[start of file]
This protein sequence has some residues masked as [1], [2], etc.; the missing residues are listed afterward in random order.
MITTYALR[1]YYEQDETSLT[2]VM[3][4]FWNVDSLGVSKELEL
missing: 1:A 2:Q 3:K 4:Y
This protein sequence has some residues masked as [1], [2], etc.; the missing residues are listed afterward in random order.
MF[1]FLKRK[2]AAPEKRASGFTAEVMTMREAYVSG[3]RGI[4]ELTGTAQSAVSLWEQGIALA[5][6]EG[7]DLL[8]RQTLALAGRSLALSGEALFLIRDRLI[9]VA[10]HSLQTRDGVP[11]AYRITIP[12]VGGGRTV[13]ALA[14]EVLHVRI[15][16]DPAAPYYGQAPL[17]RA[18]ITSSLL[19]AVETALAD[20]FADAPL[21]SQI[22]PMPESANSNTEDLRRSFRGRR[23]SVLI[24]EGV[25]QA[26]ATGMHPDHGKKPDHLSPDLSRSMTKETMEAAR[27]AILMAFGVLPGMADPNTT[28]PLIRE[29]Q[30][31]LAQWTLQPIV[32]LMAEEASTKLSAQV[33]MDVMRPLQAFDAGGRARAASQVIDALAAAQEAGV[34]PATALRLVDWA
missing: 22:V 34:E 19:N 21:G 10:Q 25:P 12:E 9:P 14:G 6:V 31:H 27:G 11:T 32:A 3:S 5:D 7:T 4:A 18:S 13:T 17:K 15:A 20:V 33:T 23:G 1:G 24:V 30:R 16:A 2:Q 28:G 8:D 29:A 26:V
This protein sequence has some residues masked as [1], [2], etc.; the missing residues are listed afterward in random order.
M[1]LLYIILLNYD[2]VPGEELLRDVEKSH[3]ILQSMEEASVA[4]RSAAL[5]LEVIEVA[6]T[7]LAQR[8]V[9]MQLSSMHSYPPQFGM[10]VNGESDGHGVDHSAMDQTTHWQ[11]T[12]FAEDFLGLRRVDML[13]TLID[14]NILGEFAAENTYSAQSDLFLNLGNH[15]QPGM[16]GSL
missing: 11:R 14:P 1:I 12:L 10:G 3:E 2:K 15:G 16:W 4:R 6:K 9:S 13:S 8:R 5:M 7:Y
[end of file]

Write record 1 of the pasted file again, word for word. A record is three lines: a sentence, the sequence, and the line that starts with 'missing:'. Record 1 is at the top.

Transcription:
This protein sequence has some residues masked as [1], [2], etc.; the missing residues are listed afterward in random order.
MITTYALR[1]YYEQDETSLT[2]VM[3][4]FWNVDSLGVSKELEL
missing: 1:A 2:Q 3:K 4:Y